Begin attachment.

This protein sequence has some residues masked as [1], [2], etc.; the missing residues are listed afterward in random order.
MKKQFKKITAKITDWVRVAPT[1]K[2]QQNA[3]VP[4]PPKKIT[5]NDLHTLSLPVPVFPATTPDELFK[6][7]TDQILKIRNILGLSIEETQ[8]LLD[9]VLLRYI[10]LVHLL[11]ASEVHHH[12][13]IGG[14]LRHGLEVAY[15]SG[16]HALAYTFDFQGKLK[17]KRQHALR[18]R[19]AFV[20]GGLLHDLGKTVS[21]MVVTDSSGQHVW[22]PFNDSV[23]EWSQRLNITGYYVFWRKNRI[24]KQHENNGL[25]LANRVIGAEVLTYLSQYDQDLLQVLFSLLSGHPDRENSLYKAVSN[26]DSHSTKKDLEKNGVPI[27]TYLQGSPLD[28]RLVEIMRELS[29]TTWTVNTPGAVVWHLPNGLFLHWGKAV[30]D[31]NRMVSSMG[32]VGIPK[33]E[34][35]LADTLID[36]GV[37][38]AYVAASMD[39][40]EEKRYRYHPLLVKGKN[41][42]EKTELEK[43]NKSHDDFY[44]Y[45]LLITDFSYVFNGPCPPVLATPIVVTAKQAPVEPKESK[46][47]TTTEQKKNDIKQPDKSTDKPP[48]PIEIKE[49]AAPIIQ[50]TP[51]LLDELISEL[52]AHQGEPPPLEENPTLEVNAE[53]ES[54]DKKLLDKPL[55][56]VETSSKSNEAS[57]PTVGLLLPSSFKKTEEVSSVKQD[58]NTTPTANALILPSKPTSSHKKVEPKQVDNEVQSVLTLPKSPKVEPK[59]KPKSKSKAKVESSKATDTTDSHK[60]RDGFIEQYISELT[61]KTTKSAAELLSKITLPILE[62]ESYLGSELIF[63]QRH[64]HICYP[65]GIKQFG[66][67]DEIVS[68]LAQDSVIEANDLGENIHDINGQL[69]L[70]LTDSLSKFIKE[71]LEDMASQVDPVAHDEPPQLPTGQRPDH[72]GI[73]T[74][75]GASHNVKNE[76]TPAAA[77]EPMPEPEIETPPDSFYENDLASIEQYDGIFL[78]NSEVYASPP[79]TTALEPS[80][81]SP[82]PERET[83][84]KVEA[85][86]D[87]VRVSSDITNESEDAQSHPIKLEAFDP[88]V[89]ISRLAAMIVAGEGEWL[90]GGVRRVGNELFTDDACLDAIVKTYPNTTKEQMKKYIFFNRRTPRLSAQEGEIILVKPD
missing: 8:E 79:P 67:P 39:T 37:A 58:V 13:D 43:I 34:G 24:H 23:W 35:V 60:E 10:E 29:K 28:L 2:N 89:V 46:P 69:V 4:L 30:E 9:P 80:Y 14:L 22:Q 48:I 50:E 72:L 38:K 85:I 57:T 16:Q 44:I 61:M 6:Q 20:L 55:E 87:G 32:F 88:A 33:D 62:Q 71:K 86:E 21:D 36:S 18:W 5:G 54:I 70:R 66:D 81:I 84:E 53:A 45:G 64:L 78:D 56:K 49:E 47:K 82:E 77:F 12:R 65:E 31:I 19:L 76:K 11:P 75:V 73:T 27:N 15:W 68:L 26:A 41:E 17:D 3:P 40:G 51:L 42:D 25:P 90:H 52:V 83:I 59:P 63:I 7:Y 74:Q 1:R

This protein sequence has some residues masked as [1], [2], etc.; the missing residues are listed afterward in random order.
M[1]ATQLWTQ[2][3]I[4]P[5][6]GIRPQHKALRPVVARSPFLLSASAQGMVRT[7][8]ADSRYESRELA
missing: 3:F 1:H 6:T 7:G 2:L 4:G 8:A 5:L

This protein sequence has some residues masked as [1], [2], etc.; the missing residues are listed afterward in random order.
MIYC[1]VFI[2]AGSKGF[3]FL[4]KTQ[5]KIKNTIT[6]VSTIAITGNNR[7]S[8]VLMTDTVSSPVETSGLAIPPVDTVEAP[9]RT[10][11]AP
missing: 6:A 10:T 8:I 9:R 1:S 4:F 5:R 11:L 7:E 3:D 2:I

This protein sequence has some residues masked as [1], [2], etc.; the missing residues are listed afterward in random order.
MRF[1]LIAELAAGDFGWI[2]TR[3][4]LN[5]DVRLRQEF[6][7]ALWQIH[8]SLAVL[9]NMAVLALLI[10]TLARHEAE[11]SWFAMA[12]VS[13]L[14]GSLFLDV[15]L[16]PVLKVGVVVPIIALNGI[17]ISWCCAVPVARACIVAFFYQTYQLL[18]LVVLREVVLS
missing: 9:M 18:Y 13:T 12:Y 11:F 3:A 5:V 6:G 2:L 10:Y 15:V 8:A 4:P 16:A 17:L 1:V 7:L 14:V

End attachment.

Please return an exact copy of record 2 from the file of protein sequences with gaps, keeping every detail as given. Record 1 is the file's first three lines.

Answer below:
This protein sequence has some residues masked as [1], [2], etc.; the missing residues are listed afterward in random order.
M[1]ATQLWTQ[2][3]I[4]P[5][6]GIRPQHKALRPVVARSPFLLSASAQGMVRT[7][8]ADSRYESRELA
missing: 3:F 1:H 6:T 7:G 2:L 4:G 8:A 5:L